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The new Dell UP2720Q is listed at 90W maximum charging, available in mid January 2020.

The Razer Core X and Core X Chroma are advertising 100W charging via USB-C. If you're also looking for an eGPU solution, these may be worth looking into.

The Sonnet eGFX is only 87W charging for the GPU-550W-TB3 model. The GPU-650WOC-TB3 model is advertising up to 100W charging. This might be a replacement or newer model because there are conflicts mentioning 87W in several places. This chart specifically shows 100W:

Screen Shot 2019-11-14 at 4.42.10 PM.png


From:

Technical note for the docks offering pass through. Most of them take ~15W for the device itself, then pass through the input minus ~15W. 100W input would result in 85W available for USB-C PD on the majority of those devices. Unless someone can find a USB-C charger that provides ~115W (do not believe they exist right now), these may not be better options than the current crop of ~85W-87W devices out there certified for 15" MBP 2019.
 

anshuvorty

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After the preliminary research that I did yesterday, I came to the conclusion that there are no docks on the market yet that can supply the power needed to power and charge the 16-inch MBP. The highest I ever saw was 85 W.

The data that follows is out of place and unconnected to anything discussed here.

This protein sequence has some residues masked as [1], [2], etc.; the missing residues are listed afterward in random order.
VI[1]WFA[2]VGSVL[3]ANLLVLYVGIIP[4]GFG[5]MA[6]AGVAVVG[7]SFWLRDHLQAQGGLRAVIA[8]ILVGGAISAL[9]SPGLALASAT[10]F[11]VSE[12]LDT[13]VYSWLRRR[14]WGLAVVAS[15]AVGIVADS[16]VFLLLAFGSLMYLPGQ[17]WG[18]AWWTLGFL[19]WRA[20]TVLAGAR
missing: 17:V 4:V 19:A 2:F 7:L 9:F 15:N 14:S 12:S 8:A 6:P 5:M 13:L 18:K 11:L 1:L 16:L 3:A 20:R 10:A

I think the tech is still too new and with time, there should be docks available to power and charge the new 16-inch MBP. But currently, I think we will just have to make do with connecting to the docks that are available and letting the battery drain or connecting to the docks and also connecting the charger on another USB-C port at the same time.
 

Whackman

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Oct 23, 2012
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After the preliminary research that I did yesterday, I came to the conclusion that there are no docks on the market yet that can supply the power needed to power and charge the 16-inch MBP. The highest I ever saw was 85 W.

I think the tech is still too new and with time, there should be docks available to power and charge the new 16-inch MBP. But currently, I think we will just have to make do with connecting to the docks that are available and letting the battery drain or connecting to the docks and also connecting the charger on another USB-C port at the same time.
Well, that's a solution at least. Any examples of docks like that?
 

bsbeamer

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You can readily find 85W-87W docks. At least for my situation, those are more of a bandaid than a long-term solution for use with 16" MBP. I'm looking at the 16" MBP in a desktop replacement environment, connecting to 1-2 monitors, external storage (10Gbps), peripherals, etc. A solution with one cable to connect/disconnect would be ideal.

CalDigit TS3 Plus is 85W
CalDigit USB-C Pro Dock is 85W